2017-09-06 / News

Distillery expanding to Myrtle Beach, Lexington

By SAM ADAMS


Kentucky Mist Moonshine’s Colin Fultz stands behind the counter at the distillery’s Whitesburg operation as he discusses plans to expand the firm’s brand to storefronts in Myrtle Beach, South Carolina and Lexington, Ky. Kentucky Mist Moonshine’s Colin Fultz stands behind the counter at the distillery’s Whitesburg operation as he discusses plans to expand the firm’s brand to storefronts in Myrtle Beach, South Carolina and Lexington, Ky. The only legal distillery ever in Whitesburg is about to branch out to Lexington and Myrtle Beach.

And Kentucky Mist Moonshine has already branched out from just moonshine to three premium vodkas that are getting noticed at national tastings.

Kentucky Mist owner Colin Fultz said the company has worked out letters of intent to open “branding stores” at The Summit at Fritz Farm on Nicholasville Road in Lexington, which also includes a Whole Foods, Brooks Brothers, and Ted’s Montana Grill, and at Broadway at the Beach in Myrtle Beach, a shopping and entertainment area that includes a Hard Rock CafĂ©, Wonderworks, and Ripley’s Aquarium.

Fultz said the new locations are a way to avoid the headaches involved with distributing to liquor stores, where the product has to be priced higher, and has to compete with dozens of different brands on the same shelf.

“South Carolina seems really good, because we don’t even have to have a distributor,” Fultz said.

Instead, the company will open a gift shop and tasting bar designed to look like the distillery in Whitesburg. The liquors will still be made here, and then shipped there, where they will be bottled and labeled for sale in that store.

“Our goal is still going to be to draw people to Whitesburg to see how it’s made,” Fultz said.

The process will be similar for the Lexington store. The bulk of the work will be done in Whitesburg, with the store being more of a gift shop than an actual distillery.

“They’ll have a tasting bar like this, and it’ll be something similar to this,” Fultz said, waving his hand toward the natural wood and exposed brick of the 1925 car dealership building where the Whitesburg distillery is located.

Like the alcohol, the materials for the store are locally sourced as much as possible. The bare wood was purchased as rough lumber from a company in London that resells rough lumber from Pine Mountain Lumber in Whitesburg, and other companies. It was planed in Letcher County, and local craftsmen – including Fultz’s father – did all of the construction.

Fultz and his employees hand make the liquors using all local ingredients, and a recipe handed down from his grandfather, Henry Holbrook, who was a moonshiner, bootlegger, and turnkey at the jail. He was sent to prison for moonshining during prohibition.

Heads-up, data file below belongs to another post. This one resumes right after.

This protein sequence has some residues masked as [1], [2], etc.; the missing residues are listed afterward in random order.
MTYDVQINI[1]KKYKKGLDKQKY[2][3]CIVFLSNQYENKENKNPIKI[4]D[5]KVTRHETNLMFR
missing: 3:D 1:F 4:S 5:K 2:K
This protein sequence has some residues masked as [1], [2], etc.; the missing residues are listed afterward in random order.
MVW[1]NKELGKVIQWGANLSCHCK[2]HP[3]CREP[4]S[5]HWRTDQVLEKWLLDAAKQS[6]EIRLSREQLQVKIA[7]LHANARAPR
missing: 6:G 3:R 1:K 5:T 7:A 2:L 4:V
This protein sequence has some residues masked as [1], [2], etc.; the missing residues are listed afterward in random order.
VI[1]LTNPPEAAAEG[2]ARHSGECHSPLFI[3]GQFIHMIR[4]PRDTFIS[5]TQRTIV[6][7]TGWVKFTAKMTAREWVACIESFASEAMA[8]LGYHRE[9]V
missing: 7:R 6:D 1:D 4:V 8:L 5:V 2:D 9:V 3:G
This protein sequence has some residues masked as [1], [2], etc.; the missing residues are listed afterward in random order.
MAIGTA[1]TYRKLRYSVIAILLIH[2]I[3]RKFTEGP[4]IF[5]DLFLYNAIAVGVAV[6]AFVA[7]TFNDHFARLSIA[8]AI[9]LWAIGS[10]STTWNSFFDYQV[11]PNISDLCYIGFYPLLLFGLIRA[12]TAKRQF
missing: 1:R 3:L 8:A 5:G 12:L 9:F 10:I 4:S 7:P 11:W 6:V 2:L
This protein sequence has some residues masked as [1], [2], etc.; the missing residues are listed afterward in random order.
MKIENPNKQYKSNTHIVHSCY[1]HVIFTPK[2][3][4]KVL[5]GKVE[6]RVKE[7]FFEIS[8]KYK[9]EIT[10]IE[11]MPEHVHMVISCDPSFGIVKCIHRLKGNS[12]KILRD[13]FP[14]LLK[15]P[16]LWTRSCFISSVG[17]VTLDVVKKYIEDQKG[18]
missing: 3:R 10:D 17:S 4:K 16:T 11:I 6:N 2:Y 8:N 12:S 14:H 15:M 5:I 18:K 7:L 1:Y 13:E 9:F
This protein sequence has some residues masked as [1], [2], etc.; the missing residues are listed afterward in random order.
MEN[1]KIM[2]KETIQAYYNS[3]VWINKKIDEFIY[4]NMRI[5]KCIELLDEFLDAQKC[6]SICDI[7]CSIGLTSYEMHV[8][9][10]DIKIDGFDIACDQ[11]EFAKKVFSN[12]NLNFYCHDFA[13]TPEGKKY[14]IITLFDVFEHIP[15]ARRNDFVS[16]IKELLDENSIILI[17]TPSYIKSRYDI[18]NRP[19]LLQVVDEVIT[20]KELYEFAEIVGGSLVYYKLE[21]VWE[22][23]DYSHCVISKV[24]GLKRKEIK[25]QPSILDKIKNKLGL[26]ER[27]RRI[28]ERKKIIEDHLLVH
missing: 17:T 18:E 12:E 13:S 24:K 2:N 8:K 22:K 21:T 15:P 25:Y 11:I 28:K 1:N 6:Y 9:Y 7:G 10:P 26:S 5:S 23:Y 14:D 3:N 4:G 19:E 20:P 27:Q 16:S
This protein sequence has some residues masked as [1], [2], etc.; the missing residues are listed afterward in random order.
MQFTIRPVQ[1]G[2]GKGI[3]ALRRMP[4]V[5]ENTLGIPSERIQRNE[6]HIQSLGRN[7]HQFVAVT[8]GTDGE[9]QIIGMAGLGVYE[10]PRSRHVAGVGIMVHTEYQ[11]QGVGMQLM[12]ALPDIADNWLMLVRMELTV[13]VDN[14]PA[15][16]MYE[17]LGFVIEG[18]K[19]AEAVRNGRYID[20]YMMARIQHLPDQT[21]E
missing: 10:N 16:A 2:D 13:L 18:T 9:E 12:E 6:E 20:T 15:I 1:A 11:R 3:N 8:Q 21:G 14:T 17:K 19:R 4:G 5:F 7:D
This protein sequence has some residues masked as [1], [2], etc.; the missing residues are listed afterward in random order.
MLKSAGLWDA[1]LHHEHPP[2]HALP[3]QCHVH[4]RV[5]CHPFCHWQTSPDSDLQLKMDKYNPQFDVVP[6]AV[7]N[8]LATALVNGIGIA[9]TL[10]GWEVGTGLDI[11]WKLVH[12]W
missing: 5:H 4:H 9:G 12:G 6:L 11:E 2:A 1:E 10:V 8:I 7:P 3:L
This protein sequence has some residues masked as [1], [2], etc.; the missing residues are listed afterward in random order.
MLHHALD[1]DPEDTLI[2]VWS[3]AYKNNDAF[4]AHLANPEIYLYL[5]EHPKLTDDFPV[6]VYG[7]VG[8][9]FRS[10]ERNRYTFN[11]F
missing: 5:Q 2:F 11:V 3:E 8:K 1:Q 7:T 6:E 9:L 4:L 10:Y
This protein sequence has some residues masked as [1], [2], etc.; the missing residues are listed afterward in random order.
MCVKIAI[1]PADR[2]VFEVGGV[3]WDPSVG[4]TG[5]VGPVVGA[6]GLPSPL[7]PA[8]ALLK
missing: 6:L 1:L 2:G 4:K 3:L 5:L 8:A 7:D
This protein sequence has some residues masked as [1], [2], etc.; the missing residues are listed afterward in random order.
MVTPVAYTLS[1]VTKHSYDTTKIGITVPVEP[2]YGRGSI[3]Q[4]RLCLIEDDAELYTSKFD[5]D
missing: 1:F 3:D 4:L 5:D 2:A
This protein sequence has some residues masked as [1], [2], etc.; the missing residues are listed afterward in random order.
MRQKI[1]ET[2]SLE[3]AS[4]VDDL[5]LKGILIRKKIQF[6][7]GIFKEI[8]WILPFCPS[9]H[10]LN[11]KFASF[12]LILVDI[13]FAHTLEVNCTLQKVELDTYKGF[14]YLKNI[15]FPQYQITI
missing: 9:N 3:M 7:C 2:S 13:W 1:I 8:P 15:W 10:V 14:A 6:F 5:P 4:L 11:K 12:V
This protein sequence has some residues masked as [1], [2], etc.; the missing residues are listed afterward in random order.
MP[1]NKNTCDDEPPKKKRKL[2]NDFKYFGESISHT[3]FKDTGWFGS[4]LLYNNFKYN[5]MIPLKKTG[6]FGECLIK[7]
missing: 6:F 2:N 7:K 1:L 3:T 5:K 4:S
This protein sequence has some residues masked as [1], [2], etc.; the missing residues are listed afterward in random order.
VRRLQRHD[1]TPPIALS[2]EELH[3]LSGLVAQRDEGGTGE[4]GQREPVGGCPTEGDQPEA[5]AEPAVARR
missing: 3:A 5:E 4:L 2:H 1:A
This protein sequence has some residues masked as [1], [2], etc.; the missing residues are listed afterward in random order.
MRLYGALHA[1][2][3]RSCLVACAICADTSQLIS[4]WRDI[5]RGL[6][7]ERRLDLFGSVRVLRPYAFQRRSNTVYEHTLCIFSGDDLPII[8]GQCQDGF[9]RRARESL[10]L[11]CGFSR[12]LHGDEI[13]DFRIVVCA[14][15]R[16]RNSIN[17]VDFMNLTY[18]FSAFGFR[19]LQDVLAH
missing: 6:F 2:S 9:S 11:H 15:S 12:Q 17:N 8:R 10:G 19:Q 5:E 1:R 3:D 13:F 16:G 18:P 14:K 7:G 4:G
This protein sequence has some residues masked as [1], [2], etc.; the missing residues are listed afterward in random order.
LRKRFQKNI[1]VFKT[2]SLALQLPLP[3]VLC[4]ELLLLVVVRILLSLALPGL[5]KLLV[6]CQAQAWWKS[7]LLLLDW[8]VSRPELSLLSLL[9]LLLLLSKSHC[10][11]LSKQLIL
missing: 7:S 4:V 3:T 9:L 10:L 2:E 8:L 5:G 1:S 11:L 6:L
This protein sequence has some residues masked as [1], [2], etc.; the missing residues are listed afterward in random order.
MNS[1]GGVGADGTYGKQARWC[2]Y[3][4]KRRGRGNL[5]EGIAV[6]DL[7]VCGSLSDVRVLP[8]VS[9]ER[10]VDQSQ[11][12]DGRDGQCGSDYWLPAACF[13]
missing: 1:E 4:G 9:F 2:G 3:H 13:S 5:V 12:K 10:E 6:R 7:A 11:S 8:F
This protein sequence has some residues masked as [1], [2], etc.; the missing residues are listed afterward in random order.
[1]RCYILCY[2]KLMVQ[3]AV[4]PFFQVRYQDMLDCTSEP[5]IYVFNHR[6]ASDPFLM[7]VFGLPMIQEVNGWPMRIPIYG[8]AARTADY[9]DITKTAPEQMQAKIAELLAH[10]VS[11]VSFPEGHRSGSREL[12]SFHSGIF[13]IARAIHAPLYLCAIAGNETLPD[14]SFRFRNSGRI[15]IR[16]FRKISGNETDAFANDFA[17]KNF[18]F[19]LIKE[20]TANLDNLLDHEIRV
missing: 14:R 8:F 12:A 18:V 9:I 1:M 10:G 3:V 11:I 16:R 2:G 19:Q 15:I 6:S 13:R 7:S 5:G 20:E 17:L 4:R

The newest addition to the line is KVok, a vodka brand that includes three distinct types of vodka.

Vodka has traditionally been colorless, odorless and flavorless, but KVok is a little different. Vodka can be made from almost anything. It is commonly made from sorghum, wheat, corn, rice, rye or wheat, but sometimes potatoes, fruit or plain sugar are used for the mash. While regular KVok is made from corn, there is also a cranberry-infused version, and a super premium barreled vodka called Whitesburg 1902.

Aged in used oak bourbon barrels, Whitesburg 1902 is named in honor of his grandfather, who was born in 1902. Both that version and the cranberry vodka received gold medals at the SIP Awards in California this year. Corn Mist, the traditional corn whiskey made by Kentucky Mist, earned a gold medal from FiftyBest.com.

Recently, Fultz was making a mash for a run of bourbon. He has several different batches in the works to try to find a recipe that suits him. But don’t look for Kentucky Mist Bourbon anytime soon. Bourbon must be aged for four years, but Fultz said aging in a oneliter barrel for 8 months is equivalent to four years for taste testing.

“I don’t know that we’ll ever make bourbon, because I want to make something nobody else is making,” he said.

The moonshine qualifies, because he uses real fruit instead of flavorings or juices, and he does the entire process in-house, from making the mash and distilling, to infusing the fruit, filtering, bottling and labeling.

“I think the problem with the moonshine is a lot of places in Tennessee will buy their alcohol and flavor it,” he said. “Nobody does what we do here – distilling it and infusing it with real fruit.”

Kentucky Mist opened a web site in mid-August and can now sell online in 18 states from Maine to California and from Washington to Florida.

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